BEIJING—Hugo Chavez, the anti-U.S. leader of Venezuela, on Friday pledged a major increase in oil shipments to China and said China had agreed to back his country's bid for a seat on the U.N. Security Council, something the Bush administration opposes.
China didn't publicly confirm its support for Venezuela's U.N. efforts, which will come to a vote in October, and there was skepticism that China had the refining capabilities to handle more heavy Venezuelan crude oil.
But Chavez's spirited assertion during a news conference here that his country intended to bolster China as a counterweight to the United States was in keeping with his consistently anti-American foreign policy pronouncements.
"We need a China that becomes bigger every day and becomes stronger every day," Chavez said on the third day of a five-day trip, his fourth visit here since 1999.
Chavez predicted that warming relations with the Asian giant would lead to the teaching of Chinese in Venezuelan schools and the airing of Chinese-made television programs in his country.
He said China offered his government credits to build 20,000 homes for the poor, assistance for rail construction, pledges to build computer and cellular telephone factories, and promises to help develop Venezuelan agriculture. He hailed what he called a broadening strategic relationship and added that "China's help is vital for Venezuela."
"The biggest part isn't what has been achieved, which is a lot," Chavez said. "It is the horizon that has opened for us."
Chinese President Hu Jintao, Premier Wen Jiabao and other senior officials greeted Chavez warmly, but outside Chinese observers suggested it was unlikely that Beijing would risk harming relations with Washington by tilting toward Chavez, who's a popular but divisive figure even in Latin America.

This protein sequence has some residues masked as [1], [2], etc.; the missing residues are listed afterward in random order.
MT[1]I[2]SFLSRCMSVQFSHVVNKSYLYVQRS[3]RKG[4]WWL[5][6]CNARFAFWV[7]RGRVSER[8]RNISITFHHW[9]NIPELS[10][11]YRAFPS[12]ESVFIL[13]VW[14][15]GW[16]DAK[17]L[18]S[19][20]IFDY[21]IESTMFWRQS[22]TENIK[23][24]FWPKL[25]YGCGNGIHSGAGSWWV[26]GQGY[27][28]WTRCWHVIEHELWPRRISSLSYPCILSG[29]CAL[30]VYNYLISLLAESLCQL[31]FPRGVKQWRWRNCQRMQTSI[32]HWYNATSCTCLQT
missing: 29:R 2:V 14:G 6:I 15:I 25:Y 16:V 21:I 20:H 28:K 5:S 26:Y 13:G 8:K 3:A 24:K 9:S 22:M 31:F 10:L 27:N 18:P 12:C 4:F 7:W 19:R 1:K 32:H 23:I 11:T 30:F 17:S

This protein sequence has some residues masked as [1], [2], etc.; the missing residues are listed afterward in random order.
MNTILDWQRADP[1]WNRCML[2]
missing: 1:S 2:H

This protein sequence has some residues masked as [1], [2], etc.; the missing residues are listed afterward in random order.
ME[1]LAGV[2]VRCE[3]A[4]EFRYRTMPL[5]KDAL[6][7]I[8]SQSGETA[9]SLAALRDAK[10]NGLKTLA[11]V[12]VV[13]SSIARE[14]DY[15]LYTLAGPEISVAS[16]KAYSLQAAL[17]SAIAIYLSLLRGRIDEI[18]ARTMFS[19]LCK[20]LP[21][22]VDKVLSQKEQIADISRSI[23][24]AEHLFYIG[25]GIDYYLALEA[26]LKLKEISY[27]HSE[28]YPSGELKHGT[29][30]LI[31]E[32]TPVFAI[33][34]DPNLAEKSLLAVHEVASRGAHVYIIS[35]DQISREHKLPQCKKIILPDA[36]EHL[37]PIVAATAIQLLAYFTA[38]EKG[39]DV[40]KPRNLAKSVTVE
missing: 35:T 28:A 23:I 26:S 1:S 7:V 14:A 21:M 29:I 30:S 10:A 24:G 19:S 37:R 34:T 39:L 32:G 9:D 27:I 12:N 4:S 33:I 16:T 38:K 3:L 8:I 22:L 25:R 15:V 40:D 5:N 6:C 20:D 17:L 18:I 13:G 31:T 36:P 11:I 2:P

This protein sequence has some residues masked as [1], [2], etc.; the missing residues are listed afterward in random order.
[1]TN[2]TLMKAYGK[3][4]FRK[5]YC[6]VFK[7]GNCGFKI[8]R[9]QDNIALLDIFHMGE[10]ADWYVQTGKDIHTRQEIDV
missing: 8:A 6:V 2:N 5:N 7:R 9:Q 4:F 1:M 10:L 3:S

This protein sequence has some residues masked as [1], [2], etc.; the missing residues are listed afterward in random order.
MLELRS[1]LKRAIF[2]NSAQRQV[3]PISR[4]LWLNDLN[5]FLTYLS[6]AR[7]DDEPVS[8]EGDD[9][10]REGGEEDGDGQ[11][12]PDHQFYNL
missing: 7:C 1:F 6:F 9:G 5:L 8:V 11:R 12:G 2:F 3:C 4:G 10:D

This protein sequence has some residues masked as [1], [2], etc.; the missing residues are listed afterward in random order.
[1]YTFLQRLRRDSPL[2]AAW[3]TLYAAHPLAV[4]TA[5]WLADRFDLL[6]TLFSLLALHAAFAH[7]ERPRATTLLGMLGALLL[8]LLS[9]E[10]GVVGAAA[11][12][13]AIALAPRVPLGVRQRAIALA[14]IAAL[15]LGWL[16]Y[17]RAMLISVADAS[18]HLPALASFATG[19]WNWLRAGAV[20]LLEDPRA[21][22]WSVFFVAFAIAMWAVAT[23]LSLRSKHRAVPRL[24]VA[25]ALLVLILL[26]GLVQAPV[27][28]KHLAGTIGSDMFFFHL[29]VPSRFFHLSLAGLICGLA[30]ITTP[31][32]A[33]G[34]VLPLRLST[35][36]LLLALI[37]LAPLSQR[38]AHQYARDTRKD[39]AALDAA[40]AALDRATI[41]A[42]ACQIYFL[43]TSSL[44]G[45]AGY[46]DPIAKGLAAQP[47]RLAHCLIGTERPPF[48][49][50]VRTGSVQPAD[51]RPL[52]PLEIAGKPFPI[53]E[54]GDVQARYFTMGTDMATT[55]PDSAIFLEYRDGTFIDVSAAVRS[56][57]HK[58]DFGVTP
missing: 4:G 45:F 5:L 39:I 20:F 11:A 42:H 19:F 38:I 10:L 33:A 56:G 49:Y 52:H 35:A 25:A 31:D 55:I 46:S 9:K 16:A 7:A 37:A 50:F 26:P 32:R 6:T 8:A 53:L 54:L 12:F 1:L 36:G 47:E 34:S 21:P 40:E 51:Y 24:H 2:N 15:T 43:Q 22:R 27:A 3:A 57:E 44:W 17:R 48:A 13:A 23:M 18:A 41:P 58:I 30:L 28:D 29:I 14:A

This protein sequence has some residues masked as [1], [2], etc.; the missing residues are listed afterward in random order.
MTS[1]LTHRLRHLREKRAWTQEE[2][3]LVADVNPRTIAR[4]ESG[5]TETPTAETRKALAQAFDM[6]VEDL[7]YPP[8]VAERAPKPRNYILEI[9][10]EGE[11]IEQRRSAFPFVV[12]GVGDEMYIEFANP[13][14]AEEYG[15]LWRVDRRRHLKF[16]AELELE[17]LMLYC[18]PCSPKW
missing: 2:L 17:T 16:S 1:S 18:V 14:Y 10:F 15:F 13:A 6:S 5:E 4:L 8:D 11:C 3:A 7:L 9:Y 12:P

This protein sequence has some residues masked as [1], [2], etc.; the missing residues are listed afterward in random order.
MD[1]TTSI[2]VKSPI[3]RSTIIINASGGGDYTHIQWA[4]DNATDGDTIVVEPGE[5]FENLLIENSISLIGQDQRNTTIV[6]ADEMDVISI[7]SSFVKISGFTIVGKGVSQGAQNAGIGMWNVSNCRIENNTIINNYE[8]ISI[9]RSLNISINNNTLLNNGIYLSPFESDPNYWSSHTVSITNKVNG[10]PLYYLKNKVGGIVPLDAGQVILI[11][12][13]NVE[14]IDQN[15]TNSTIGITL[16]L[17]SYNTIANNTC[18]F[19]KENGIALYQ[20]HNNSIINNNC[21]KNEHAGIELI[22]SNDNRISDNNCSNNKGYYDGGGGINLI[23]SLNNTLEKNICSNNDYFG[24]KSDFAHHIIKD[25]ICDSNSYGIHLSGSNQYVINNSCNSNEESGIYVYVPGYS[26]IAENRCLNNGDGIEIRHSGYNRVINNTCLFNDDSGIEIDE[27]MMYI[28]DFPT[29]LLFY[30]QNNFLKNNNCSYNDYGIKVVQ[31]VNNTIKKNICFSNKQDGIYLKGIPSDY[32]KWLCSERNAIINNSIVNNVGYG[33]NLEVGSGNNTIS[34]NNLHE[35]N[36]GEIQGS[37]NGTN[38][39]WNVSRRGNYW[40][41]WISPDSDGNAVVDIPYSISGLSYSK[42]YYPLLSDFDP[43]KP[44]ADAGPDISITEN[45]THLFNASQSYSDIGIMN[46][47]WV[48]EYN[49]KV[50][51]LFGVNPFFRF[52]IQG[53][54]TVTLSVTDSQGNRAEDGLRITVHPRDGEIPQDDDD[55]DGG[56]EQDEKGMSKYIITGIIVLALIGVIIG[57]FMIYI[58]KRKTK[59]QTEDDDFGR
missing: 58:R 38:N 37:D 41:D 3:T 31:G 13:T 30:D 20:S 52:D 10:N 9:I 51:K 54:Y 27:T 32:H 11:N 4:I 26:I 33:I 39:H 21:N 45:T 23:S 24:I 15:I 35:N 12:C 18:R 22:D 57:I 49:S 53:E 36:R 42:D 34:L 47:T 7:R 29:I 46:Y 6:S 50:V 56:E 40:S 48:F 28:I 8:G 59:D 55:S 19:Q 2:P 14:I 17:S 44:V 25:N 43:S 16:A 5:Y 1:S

One expert cast doubt on whether Venezuela, the world's fifth-largest oil exporter, could send huge quantities of oil to China, given the distance and the high sulfur content of its crude.
"These reports can't be true, as China does not have the refining capabilities to process Venezuelan crude and the distance is too far," Jiang Shixue, a Latin American expert at the Chinese Academy of Social Sciences, told the China Daily newspaper this week.
But Chavez and Energy and Petroleum Minister Rafael Ramirez were emphatic in asserting that Venezuela is on the road to becoming a major oil supplier for China.
Venezuela, which has the largest proven oil reserves in the Western Hemisphere, currently supplies China with 152,000 barrels of crude a day, barely a tenth of what it ships across the Gulf of Mexico to U.S. markets.
"By 2007, we will arrive at 300,000 barrels a day," Chavez said, and the spigot for China will open wider "until 2009, when a great leap will occur toward half a million barrels a day of petroleum" for Chinese markets. He added that Venezuela eventually hopes to provide China with a million barrels a day after 2012.
On Thursday, Hu and Chavez signed eight agreements, including a $1.3 billion accord for China to build 18 supertankers for Venezuela, and an additional plan to construct 12 offshore oil-drilling platforms.
Ramirez said the supertankers would be built within five years. In the interim, Venezuela is transporting oil aboard Chinese-owned tankers, he added.
"Our fundamental orientation is toward fulfilling Chinese demand," Ramirez said.
Chavez said the increased production wouldn't take away from the stream of crude now sent to the United States, given that Venezuela owns seven refineries along the Gulf Coast. But he said planned increases in Venezuelan production would go to China.
Chavez also lauded China for plans to launch a Venezuelan telecommunications satellite into orbit in 2008, giving Venezuela a media footprint that Chavez said would cover the Caribbean, Central America, all of South America and part of the United States.
Cultural alliances are also being studied, Chavez said, including the teaching of Chinese in Venezuelan schools, joint projects in cinema and the import of Chinese-made television programs dubbed in Spanish, the predominant language of Venezuela.
(c) 2006, McClatchy-Tribune Information Services.
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